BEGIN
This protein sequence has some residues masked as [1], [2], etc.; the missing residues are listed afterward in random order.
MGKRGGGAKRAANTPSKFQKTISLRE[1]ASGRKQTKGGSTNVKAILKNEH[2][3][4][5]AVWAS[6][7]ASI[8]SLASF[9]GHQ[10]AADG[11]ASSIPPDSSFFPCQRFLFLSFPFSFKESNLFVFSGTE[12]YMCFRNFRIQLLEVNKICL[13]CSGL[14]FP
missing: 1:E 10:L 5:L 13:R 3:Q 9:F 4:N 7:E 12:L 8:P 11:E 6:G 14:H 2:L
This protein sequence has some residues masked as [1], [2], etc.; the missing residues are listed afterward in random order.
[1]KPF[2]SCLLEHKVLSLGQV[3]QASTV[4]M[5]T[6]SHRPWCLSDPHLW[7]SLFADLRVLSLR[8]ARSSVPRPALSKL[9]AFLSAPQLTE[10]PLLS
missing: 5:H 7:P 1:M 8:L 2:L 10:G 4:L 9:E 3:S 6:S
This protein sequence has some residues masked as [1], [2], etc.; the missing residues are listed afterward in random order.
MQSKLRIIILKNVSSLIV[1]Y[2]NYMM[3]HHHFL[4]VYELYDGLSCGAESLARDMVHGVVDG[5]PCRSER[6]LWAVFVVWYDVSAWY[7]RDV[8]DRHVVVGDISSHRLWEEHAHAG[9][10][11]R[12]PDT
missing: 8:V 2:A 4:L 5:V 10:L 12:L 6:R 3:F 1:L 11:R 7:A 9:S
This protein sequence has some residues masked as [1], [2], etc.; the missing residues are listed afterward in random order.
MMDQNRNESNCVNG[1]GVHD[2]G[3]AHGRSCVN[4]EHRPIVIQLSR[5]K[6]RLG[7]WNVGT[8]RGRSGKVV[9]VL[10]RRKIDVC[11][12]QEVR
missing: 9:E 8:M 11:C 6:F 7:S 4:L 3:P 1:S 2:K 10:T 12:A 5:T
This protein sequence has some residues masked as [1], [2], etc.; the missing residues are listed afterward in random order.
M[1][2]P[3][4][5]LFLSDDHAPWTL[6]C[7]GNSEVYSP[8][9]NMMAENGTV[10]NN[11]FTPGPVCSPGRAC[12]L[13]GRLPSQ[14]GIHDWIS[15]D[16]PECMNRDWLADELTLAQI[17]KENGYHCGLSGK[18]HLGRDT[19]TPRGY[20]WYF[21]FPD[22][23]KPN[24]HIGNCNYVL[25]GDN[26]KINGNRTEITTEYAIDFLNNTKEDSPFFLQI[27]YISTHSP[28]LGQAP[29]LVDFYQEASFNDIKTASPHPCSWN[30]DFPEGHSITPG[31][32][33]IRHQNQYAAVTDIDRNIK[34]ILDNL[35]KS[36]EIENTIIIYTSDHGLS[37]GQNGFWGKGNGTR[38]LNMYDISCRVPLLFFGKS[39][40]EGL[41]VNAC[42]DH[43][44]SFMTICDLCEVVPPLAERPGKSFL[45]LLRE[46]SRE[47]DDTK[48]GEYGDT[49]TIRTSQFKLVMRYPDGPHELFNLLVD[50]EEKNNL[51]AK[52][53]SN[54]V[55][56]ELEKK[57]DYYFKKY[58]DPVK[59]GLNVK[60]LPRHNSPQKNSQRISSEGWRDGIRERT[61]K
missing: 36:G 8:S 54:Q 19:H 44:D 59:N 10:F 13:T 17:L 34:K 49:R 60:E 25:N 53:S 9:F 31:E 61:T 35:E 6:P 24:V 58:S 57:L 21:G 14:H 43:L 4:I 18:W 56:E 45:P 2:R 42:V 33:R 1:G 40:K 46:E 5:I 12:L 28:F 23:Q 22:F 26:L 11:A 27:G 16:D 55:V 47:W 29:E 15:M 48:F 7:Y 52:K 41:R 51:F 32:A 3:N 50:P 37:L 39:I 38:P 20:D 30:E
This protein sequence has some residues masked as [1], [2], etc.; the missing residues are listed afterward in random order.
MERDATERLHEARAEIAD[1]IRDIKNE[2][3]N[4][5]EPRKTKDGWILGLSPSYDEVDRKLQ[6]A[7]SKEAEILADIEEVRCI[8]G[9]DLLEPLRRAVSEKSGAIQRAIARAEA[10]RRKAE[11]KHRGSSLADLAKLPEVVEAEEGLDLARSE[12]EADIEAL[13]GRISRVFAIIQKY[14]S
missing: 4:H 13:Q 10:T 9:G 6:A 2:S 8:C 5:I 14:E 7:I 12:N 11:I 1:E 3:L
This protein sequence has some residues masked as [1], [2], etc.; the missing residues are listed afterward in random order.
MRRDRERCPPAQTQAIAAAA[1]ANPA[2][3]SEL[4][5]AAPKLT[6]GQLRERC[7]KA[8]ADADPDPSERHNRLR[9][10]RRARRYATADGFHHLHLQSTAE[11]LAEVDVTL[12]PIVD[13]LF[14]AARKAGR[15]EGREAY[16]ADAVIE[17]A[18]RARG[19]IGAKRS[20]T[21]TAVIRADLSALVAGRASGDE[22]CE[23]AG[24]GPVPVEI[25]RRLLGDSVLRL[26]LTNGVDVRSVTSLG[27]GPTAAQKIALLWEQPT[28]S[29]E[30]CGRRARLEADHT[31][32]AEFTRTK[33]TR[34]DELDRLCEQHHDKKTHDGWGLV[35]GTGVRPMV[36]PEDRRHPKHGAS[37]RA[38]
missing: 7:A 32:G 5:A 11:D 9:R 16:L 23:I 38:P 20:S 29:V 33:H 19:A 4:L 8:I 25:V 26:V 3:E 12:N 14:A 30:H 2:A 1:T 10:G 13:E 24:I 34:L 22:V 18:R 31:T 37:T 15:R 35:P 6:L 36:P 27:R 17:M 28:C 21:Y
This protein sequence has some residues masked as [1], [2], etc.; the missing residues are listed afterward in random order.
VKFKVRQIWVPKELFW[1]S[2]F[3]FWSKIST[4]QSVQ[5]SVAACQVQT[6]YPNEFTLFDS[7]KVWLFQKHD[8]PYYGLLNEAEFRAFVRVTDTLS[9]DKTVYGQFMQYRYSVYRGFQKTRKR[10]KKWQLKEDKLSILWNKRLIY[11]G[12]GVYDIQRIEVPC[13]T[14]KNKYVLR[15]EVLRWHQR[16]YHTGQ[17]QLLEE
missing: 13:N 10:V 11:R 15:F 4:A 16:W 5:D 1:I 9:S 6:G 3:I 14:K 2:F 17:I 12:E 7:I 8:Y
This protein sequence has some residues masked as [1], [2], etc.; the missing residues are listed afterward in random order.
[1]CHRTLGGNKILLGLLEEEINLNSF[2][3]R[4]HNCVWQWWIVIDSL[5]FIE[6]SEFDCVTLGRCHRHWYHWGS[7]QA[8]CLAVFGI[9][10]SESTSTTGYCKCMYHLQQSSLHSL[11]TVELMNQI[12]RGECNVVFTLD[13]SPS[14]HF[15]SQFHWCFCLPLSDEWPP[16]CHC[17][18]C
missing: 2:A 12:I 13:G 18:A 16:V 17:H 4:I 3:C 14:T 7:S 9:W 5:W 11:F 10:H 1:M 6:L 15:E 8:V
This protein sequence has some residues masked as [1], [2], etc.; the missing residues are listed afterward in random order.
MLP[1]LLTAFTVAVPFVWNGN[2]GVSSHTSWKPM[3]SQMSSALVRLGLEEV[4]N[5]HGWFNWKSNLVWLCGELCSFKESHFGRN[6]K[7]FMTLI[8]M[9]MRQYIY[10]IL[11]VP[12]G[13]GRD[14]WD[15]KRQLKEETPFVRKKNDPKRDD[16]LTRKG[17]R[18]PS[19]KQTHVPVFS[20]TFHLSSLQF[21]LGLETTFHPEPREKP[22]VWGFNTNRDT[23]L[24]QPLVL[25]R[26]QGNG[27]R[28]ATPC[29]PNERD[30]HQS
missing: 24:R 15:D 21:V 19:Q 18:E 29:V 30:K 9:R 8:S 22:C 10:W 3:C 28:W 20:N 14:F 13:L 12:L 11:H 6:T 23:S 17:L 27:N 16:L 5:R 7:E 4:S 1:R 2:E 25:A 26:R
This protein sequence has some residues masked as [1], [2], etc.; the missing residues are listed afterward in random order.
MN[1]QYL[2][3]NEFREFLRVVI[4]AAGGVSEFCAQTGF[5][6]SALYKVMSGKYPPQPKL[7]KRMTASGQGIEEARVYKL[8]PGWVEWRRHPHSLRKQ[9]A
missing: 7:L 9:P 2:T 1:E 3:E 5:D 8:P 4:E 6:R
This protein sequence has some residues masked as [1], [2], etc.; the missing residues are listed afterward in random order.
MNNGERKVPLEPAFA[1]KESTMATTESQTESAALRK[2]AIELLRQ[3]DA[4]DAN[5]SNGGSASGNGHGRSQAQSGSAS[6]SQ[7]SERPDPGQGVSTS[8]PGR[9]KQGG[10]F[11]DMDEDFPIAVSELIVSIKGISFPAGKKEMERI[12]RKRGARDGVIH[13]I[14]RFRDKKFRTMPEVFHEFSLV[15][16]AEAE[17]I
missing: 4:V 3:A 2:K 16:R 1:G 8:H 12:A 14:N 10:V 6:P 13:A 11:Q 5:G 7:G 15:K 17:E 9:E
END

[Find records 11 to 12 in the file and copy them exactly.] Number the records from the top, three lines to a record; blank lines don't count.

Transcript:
This protein sequence has some residues masked as [1], [2], etc.; the missing residues are listed afterward in random order.
MN[1]QYL[2][3]NEFREFLRVVI[4]AAGGVSEFCAQTGF[5][6]SALYKVMSGKYPPQPKL[7]KRMTASGQGIEEARVYKL[8]PGWVEWRRHPHSLRKQ[9]A
missing: 7:L 9:P 2:T 1:E 3:E 5:D 8:P 4:E 6:R
This protein sequence has some residues masked as [1], [2], etc.; the missing residues are listed afterward in random order.
MNNGERKVPLEPAFA[1]KESTMATTESQTESAALRK[2]AIELLRQ[3]DA[4]DAN[5]SNGGSASGNGHGRSQAQSGSAS[6]SQ[7]SERPDPGQGVSTS[8]PGR[9]KQGG[10]F[11]DMDEDFPIAVSELIVSIKGISFPAGKKEMERI[12]RKRGARDGVIH[13]I[14]RFRDKKFRTMPEVFHEFSLV[15][16]AEAE[17]I
missing: 4:V 3:A 2:K 16:R 1:G 8:H 12:A 14:N 10:V 6:P 13:A 11:Q 5:G 7:G 15:K 17:E 9:E